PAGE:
Gold price slips after best day since April as dollar strengthens
London (May 12) Gold fell back below $1,270 an ounce on Thursday as a strengthening dollar prompted some buyers to cash in gains after the metal posted its biggest daily rise this month in the previous session.
Prices remained supported, however, by expectations the
Federal Reserve will hold off raising interest rates at its June
meeting, after hiking them for the first time in nearly a decade
The metal has risen nearly 20 percent this year as
expectations for a near-term rate rise evaporated. Rising rates
increase the opportunity cost of holding non-yielding gold.
Spot gold was down 0.7 percent at $1,268.46 an ounce
at 1130 GMT, while U.S. gold futures for June delivery
were down $5.60 at $1,269.90. The metal hit a 15-month high last
week at $1,303.60, before slipping back below $1,300.
"The weakness in gold which we're experiencing today is
mainly due to the strength in the dollar, and also we're
approaching close to a very important level of $1,300," Naeem
Aslam, chief market analyst at Think Forex, said.
The dollar index rose 0.25 percent on Thursday,
lifted by a drop in the yen as investors sold the currency amid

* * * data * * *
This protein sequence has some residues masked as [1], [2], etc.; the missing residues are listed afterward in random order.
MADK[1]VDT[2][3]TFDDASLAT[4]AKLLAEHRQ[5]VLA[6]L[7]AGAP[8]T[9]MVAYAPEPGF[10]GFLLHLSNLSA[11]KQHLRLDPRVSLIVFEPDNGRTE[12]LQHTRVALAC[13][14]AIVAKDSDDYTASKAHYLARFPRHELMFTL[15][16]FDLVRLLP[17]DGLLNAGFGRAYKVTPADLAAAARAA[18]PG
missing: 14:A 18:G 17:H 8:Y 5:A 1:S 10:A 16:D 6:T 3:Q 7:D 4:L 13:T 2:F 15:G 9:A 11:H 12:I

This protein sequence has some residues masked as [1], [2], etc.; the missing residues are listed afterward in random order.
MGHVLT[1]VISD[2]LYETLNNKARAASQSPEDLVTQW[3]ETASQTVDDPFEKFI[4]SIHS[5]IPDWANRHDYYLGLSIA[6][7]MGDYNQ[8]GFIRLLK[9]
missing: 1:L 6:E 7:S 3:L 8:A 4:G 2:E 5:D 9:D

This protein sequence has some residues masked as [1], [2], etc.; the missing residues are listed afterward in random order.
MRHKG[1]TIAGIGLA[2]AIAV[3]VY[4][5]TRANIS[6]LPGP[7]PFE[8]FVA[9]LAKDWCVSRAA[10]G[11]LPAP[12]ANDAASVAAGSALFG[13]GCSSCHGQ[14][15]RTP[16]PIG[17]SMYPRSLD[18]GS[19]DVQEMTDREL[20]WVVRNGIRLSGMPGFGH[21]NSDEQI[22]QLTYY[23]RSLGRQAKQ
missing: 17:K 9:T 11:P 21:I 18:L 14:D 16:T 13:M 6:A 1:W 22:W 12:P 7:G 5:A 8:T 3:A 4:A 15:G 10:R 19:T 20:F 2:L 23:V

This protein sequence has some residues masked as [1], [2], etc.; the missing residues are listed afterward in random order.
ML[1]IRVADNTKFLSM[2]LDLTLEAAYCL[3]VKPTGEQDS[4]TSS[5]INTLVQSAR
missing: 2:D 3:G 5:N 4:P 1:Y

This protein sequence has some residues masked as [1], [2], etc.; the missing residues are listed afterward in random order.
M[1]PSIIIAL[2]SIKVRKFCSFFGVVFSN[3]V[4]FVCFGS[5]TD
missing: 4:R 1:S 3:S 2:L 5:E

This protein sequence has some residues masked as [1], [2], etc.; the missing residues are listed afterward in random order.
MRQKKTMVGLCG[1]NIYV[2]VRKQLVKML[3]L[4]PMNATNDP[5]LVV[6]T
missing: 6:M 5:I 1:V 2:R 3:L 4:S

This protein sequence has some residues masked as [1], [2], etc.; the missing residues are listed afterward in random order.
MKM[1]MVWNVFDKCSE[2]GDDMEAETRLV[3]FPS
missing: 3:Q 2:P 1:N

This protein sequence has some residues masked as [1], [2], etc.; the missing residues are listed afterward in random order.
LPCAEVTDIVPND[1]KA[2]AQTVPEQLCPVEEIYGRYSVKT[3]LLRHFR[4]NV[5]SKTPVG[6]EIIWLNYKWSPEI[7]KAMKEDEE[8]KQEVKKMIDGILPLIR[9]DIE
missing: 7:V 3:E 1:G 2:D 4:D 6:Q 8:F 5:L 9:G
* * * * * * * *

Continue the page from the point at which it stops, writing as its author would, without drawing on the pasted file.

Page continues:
speculation the Bank of Japan could decide to expand its
monetary stimulus as soon as next month.
Underlining optimism towards the metal, however, holdings of
the world's largest gold-backed exchange-traded fund, SPDR Gold
Shares, rose 2.7 tonnes to 841.9 tonnes on Wednesday, the
highest since December 2013.
Surging inflows into gold-backed exchange-traded funds drove
global gold demand to its highest first-quarter total on record
this year at 1,290 tonnes, the World Gold Council (WGC) said,
despite a near 20 percent drop in jewellery demand.
"While we hardly expect to see a repeat of the strong
investment demand of the first quarter, jewellery demand, which
is generally regarded as more stable, should pick up again,
meaning that the gold price should be well supported in the
medium term," Commerzbank said in a note.
Demand in India, the world's second-biggest gold consumer,
could rise as much as 10 percent in 2016 on good monsoon
rainfall, the WGC added, despite consumer demand falling nearly
40 percent in the first quarter.
Spot silver was down 0.8 percent at $17.26 an ounce,
platinum fell 0.7 percent to $1,055.20, and palladium
was down 0.6 percent at $600.96.
GFMS analysts at Thomson Reuters said in a report on
Thursday that platinum prices were likely to have already posted
their lows for the year, with a return to supply shortfalls set
to hold the metal at an average $1,005 an ounce in 2016. It hit
a seven-year low of $806.31 an ounce in January.